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I work as a designer/photographer for a <10 person startup. We rely heavily on photography and video in our work. Currently we use Google Drive to store edited photos and graphics, however, have no single/unified storage system for our RAW and video files (ie we keep backups on our own drives).

What would be a good start to backing up/preserving our data? We produce ~10-50GB a week between videos and photos, and working between multiple personal computers, it can be a real hassle to upload and sync everything to Drive.

My current idea was to purchase a large external hard drive (5tb) to start.

  • Get a decent nas or san solution. – joojaa Jul 12 '16 at 20:51
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Several ways to approach this. My input on this:

  1. External hard drive - what I use now. I have about 3TB of photos from various events at my university. It's a 5TB drive and does the job. The issue here is that if it fails (and I hope it doesn't for a while), you will lose, if not everything, a lot of data. It's rather difficult to recover everything 100%.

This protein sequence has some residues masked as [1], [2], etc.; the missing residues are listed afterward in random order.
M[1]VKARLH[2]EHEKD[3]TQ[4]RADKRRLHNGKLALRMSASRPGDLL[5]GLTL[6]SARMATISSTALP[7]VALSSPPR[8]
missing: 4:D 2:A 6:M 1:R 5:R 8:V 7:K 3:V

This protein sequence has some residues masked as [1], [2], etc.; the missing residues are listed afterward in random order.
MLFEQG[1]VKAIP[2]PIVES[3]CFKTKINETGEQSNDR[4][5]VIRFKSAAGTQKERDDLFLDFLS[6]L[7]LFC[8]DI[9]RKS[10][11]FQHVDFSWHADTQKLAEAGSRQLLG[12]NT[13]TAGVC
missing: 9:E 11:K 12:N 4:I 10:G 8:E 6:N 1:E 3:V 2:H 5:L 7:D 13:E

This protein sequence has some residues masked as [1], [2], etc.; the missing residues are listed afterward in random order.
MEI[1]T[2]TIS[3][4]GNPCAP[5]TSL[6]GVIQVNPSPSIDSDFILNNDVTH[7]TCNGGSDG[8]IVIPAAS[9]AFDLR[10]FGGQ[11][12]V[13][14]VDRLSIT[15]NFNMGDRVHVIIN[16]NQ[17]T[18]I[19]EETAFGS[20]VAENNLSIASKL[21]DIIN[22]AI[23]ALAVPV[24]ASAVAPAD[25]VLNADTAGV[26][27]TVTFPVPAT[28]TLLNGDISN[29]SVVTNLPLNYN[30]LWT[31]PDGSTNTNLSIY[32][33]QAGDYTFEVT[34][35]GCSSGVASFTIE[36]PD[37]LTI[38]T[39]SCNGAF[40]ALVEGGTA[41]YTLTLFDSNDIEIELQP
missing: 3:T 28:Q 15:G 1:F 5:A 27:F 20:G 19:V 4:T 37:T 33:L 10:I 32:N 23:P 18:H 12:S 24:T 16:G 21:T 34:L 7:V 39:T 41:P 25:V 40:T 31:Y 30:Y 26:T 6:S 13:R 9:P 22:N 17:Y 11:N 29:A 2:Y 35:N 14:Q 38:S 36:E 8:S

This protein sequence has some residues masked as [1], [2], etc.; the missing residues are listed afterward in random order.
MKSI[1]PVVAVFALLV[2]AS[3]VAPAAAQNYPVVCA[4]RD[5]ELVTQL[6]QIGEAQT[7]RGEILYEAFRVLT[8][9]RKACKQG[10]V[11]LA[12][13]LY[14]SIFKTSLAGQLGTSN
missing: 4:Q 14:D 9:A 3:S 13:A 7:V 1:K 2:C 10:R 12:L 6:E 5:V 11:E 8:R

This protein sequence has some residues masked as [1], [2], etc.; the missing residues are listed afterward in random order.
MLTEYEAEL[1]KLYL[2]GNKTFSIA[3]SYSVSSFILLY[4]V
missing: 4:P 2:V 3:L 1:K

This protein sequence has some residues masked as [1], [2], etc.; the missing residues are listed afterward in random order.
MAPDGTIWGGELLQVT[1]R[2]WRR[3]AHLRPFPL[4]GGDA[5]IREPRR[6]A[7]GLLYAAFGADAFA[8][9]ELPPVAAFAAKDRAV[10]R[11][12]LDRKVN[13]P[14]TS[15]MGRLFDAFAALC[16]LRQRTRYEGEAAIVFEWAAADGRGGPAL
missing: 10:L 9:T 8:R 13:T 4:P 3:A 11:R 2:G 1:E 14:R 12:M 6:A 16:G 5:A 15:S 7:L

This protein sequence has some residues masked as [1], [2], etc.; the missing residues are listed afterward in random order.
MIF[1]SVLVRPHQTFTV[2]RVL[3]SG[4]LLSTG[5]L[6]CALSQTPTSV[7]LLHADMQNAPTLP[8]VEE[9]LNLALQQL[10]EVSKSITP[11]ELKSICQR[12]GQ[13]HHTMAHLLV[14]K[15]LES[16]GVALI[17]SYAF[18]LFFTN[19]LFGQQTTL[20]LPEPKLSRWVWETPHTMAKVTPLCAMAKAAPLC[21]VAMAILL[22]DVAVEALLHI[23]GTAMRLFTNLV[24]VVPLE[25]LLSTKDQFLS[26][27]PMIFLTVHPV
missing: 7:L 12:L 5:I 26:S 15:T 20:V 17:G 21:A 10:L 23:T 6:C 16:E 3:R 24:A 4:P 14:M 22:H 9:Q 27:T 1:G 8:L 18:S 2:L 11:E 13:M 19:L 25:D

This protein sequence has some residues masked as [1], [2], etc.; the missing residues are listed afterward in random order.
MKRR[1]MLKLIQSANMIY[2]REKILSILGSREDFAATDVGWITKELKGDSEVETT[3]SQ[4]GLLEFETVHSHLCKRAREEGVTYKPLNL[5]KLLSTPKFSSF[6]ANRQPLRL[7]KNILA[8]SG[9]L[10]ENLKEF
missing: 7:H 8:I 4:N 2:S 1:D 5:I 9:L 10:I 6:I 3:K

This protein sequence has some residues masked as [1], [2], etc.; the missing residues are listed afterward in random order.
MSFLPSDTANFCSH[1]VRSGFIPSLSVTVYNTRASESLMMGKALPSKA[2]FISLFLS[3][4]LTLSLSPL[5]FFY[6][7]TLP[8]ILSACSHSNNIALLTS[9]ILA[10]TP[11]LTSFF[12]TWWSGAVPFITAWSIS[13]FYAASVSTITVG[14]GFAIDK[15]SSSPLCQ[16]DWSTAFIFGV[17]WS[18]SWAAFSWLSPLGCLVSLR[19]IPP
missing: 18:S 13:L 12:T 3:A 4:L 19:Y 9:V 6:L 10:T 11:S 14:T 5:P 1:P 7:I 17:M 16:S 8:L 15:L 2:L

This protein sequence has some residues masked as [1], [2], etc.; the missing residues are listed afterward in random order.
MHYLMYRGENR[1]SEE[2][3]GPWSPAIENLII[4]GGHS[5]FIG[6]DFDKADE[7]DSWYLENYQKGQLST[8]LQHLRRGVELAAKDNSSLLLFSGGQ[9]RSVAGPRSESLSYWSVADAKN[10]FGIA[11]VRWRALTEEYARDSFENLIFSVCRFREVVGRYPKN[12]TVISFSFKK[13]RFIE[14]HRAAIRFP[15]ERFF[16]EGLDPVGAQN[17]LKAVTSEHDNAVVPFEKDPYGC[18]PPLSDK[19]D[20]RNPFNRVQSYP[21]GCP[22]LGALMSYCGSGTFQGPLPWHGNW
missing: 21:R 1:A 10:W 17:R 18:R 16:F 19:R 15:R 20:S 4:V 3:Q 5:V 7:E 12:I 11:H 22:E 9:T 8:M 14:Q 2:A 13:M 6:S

2. NAS - If you have a fast network connection, this can be a solution. Store your RAW files remotely. If you're using Lightroom, you can generate smart previews and only mount the NAS when you need to sync/apply changes. The issue here is that not all NAS's have RAID, so again the problem of failure comes up.

  3. RAID array - something like a Drobo comes to mind (or build your own). This is probably ideal because you will have redundancy, as well as increased storage and read/write speeds (depending on which type of RAID you use). This one can also be on the network.

Last I checked Avid has some pretty good network hardware for video backups. For hard drives I'd say Seagate, I'd avoid WD MyCloud (had one, it's slow). Drobo looks cool, but I've never used one. Hope this helps!

  • RAID is not a backup device, its just safer, so even if your NAS has RAID you still need backups. its usually recommended to have some onsite backups (maybe on a hatdend usb drive) and offsite backup ( for those cases where the house burns down, collapses or other unforseen event. Offcourse were you to mirror to your laptops youd have a partial backup. – joojaa Jul 13 '16 at 22:02
  • Whoops, link didn't load before I posted. Ah, I see - I guess I meant have RAID as a secondary storage unit in addition to an external hard drive? Would that be reliable? – ivanempire Jul 13 '16 at 22:09
  • More reliable, if it backs up snapshots. But it still dont protect you from a gas explosion. Remember companies make and break because of this. So NAS + local backup + external backup is the only deal for a business. – joojaa Jul 13 '16 at 22:17
  • Got it - thanks for the input! :D Do you mean off-site by external? – ivanempire Jul 13 '16 at 22:20
  • yes thats what i mean, though usually good to have offline offsite backup. – joojaa Jul 13 '16 at 22:28

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